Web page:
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Nicole Becker Katz ’16

May 15, 2024

For Dr. Nicole Becker Katz ’16, an interest in medicine and anatomy was intricately tied to her love for dance that began in early childhood in her Wynnewood, Pennsylvania, home. Skidmore allowed her to pursue both passions equally.

Nicole Becker Katz ’16“I didn’t want to have to pick one or the other in college, and there were very few places that could support me in the same way that Skidmore could,” says Dr. Katz, who created a self-determined major in dance science. “Skidmore has such a special Dance Department, and there is a strong foundation of sciences that allowed me to apply competitively to medical school.”

Dr. Katz is now a resident physician in Physical Medicine and Rehabilitation (PM&R) at Spaulding Rehabilitation Hospital, the official teaching hospital for Harvard Medical School’s PM&R Department. Her training covers both hospital and outpatient care, with a focus on recovery after various musculoskeletal and neurological injuries, including sports injuries, brain and spinal cord injuries, amputations, and critical illnesses. Her ultimate goal is to provide medical care to athletes, especially female athletes and dancers.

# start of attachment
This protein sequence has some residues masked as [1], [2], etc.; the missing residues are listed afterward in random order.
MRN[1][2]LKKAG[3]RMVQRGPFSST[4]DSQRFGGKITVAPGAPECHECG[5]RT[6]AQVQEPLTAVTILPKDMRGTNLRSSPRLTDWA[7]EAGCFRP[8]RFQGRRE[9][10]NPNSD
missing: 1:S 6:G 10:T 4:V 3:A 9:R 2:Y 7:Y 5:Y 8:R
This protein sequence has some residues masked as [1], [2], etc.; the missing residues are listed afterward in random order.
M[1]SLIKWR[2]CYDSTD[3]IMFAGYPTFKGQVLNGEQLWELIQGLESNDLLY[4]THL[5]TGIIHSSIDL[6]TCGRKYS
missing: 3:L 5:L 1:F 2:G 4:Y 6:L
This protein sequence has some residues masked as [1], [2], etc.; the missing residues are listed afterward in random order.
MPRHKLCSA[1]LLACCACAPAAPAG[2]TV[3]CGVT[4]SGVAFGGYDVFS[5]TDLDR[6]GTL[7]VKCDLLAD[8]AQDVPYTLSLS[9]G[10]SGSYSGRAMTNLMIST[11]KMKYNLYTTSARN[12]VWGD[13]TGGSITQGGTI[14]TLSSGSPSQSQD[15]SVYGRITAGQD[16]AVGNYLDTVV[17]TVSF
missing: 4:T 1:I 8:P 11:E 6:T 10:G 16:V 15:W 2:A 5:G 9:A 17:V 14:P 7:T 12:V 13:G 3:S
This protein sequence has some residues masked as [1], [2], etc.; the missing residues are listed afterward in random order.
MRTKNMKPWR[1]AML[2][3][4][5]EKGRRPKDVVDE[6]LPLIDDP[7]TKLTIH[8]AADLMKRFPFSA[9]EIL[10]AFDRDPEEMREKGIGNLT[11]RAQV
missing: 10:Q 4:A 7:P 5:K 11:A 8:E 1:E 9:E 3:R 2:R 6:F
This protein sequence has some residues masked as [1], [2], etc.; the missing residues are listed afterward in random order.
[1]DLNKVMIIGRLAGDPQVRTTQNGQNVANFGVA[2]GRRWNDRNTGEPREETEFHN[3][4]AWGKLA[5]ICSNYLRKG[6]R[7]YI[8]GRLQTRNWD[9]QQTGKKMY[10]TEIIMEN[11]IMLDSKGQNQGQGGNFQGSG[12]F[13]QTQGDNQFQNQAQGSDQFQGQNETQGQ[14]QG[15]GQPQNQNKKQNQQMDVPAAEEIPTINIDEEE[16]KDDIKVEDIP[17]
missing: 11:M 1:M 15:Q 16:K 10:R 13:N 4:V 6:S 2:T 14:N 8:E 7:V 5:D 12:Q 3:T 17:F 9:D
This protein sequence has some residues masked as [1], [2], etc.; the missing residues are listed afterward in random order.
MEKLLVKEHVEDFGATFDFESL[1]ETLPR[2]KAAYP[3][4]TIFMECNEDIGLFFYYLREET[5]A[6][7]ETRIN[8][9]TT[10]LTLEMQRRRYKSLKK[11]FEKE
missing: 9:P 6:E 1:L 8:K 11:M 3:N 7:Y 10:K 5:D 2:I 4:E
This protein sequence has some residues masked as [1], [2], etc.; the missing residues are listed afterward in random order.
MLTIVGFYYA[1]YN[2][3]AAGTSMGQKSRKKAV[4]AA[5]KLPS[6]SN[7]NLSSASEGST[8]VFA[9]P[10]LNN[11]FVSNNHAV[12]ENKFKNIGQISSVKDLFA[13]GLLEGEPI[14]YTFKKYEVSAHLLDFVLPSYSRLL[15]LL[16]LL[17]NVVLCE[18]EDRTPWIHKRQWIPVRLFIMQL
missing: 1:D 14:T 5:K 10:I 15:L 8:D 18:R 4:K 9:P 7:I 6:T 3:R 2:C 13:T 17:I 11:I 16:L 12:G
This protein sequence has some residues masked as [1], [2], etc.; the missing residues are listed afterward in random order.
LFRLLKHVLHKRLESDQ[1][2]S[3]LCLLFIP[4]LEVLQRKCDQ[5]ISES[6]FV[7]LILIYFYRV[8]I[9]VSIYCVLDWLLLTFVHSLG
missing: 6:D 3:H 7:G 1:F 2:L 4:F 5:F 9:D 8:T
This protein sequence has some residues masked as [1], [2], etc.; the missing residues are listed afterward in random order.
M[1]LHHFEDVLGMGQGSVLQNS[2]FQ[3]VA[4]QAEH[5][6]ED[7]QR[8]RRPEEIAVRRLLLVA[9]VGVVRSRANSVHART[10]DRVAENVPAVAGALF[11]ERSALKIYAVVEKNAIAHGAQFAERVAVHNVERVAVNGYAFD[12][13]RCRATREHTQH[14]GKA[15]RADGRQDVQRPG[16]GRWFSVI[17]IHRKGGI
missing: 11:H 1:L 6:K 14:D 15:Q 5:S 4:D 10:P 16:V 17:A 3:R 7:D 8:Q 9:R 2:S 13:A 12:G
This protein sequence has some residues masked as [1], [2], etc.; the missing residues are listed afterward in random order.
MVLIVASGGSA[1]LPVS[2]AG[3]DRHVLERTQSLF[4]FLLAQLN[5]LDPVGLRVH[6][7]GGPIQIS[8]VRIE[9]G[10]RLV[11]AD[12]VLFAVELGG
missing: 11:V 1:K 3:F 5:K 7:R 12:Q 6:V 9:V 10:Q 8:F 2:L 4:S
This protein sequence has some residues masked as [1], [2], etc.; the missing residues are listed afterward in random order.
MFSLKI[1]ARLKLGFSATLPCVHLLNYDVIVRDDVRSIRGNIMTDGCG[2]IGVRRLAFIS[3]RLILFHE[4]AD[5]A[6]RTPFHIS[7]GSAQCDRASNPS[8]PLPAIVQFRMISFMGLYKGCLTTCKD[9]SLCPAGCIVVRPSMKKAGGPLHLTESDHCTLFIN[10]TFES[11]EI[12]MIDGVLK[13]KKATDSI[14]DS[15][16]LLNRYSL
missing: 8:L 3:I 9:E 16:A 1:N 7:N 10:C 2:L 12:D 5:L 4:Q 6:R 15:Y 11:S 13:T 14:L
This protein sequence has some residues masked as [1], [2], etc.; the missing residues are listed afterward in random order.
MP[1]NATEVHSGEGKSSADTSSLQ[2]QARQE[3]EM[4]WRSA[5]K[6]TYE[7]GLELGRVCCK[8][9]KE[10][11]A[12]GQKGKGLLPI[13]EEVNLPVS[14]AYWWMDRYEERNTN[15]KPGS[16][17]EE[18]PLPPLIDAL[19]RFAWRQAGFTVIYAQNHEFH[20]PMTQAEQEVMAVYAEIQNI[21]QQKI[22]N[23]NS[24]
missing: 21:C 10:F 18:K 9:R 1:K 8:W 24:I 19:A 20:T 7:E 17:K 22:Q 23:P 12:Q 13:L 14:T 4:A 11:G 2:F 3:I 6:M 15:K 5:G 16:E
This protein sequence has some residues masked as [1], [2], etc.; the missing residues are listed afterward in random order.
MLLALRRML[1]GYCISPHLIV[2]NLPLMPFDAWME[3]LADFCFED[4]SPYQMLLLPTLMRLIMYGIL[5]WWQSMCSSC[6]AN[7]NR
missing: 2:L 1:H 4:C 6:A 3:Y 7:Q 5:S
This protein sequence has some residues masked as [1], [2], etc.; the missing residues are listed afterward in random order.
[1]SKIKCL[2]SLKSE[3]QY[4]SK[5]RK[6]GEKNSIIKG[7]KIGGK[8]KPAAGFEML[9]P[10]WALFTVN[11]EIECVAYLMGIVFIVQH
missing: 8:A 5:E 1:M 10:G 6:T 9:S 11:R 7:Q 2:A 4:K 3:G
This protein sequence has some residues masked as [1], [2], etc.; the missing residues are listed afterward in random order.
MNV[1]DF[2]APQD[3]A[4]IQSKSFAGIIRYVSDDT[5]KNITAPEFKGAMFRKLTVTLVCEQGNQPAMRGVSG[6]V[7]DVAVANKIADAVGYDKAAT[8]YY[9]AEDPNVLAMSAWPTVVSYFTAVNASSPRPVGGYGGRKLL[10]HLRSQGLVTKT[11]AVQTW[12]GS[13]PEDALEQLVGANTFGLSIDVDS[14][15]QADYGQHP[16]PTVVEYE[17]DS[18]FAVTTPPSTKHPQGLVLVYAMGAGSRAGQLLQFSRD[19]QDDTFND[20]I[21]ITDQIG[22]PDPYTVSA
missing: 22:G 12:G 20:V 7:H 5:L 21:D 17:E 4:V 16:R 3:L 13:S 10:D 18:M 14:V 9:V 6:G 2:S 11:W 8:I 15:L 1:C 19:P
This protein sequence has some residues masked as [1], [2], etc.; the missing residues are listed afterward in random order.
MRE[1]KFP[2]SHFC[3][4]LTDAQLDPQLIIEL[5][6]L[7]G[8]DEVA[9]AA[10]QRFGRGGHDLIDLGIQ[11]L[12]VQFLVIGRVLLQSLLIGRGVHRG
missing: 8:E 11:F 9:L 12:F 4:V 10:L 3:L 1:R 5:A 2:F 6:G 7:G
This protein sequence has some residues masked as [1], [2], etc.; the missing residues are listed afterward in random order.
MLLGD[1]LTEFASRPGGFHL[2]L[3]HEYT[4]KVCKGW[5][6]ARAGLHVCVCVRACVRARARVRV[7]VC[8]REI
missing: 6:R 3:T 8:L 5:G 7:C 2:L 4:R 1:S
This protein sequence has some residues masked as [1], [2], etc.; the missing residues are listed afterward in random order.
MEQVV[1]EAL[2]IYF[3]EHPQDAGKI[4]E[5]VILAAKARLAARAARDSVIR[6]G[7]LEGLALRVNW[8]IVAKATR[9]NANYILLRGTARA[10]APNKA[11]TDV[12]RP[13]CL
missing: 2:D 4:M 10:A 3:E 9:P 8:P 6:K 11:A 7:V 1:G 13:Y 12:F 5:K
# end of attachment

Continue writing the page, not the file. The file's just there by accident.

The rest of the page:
Katz completed graduate school at Lewis Katz School of Medicine at Temple University and her internal medicine internship at Harvard Medical School’s Mount Auburn Hospital. Recognized for her strong leadership skills and medical expertise, she recently served as the academic chief resident physician for her residency program, which involved organizing training sessions and lectures, facilitating research opportunities, and overseeing the educational progress of fellow residents.

At Skidmore, she conducted undergraduate research with Sarah DiPasquale, associate professor and chair of the Dance Department. The research, based on tracking the injuries of dancers at Skidmore, culminated in a published peer-reviewed paper and presentation at the International Association for Dance Medicine & Science Conference. Dr. Katz also received a Skidmore SEE-Beyond Award, which funded a paid internship at the Icahn School of Medicine at Mount Sinai in New York City to study the biomechanics and repair of fatigue-damaged tendons.

“Sarah DiPasquale was an incredible mentor, and the research was so impactful,” says Katz, who has since co-authored nearly 20 published papers and has written chapters in several books. “Skidmore truly allowed me to explore my interests to the fullest extent possible as an undergraduate, which has contributed in so many ways to where I am now.”

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